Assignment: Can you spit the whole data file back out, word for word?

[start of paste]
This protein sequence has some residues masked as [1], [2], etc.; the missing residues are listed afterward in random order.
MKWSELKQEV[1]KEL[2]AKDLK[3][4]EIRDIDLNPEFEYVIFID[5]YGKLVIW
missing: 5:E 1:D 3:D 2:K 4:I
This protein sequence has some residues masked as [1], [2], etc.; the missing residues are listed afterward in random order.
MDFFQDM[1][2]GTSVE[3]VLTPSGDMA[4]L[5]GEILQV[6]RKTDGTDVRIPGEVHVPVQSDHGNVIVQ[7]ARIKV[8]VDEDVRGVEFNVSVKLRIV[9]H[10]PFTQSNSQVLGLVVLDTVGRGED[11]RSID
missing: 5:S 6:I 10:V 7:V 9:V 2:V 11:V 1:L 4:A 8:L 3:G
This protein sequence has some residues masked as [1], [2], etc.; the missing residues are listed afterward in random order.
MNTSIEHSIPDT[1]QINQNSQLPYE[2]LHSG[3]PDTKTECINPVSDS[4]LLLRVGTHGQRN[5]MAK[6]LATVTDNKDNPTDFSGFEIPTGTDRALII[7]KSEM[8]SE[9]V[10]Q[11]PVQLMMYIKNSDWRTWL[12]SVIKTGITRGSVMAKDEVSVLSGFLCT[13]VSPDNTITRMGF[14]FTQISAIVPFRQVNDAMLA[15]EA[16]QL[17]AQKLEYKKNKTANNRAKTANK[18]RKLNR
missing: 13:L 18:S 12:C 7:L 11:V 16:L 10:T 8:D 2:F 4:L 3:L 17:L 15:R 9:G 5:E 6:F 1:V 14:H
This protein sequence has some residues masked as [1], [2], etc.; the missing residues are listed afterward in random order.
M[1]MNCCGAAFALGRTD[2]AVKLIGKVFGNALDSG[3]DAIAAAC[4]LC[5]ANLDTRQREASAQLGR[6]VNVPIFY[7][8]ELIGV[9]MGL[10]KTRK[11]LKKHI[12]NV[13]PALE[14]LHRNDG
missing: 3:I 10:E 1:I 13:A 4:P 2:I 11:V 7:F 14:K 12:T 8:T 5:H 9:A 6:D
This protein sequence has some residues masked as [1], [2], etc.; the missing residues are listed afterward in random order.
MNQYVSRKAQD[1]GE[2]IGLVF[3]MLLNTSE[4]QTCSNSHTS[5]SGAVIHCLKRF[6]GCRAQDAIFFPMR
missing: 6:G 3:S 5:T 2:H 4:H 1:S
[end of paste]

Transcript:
This protein sequence has some residues masked as [1], [2], etc.; the missing residues are listed afterward in random order.
MKWSELKQEV[1]KEL[2]AKDLK[3][4]EIRDIDLNPEFEYVIFID[5]YGKLVIW
missing: 5:E 1:D 3:D 2:K 4:I
This protein sequence has some residues masked as [1], [2], etc.; the missing residues are listed afterward in random order.
MDFFQDM[1][2]GTSVE[3]VLTPSGDMA[4]L[5]GEILQV[6]RKTDGTDVRIPGEVHVPVQSDHGNVIVQ[7]ARIKV[8]VDEDVRGVEFNVSVKLRIV[9]H[10]PFTQSNSQVLGLVVLDTVGRGED[11]RSID
missing: 5:S 6:I 10:V 7:V 9:V 2:V 11:V 1:L 4:A 8:L 3:G
This protein sequence has some residues masked as [1], [2], etc.; the missing residues are listed afterward in random order.
MNTSIEHSIPDT[1]QINQNSQLPYE[2]LHSG[3]PDTKTECINPVSDS[4]LLLRVGTHGQRN[5]MAK[6]LATVTDNKDNPTDFSGFEIPTGTDRALII[7]KSEM[8]SE[9]V[10]Q[11]PVQLMMYIKNSDWRTWL[12]SVIKTGITRGSVMAKDEVSVLSGFLCT[13]VSPDNTITRMGF[14]FTQISAIVPFRQVNDAMLA[15]EA[16]QL[17]AQKLEYKKNKTANNRAKTANK[18]RKLNR
missing: 13:L 18:S 12:C 7:L 11:V 16:L 10:T 8:D 2:F 4:L 3:L 17:L 15:R 9:G 5:E 6:F 1:V 14:H
This protein sequence has some residues masked as [1], [2], etc.; the missing residues are listed afterward in random order.
M[1]MNCCGAAFALGRTD[2]AVKLIGKVFGNALDSG[3]DAIAAAC[4]LC[5]ANLDTRQREASAQLGR[6]VNVPIFY[7][8]ELIGV[9]MGL[10]KTRK[11]LKKHI[12]NV[13]PALE[14]LHRNDG
missing: 3:I 10:E 1:I 13:A 4:P 2:I 11:V 7:F 14:K 12:T 8:T 5:H 9:A 6:D
This protein sequence has some residues masked as [1], [2], etc.; the missing residues are listed afterward in random order.
MNQYVSRKAQD[1]GE[2]IGLVF[3]MLLNTSE[4]QTCSNSHTS[5]SGAVIHCLKRF[6]GCRAQDAIFFPMR
missing: 6:G 3:S 5:T 2:H 4:H 1:S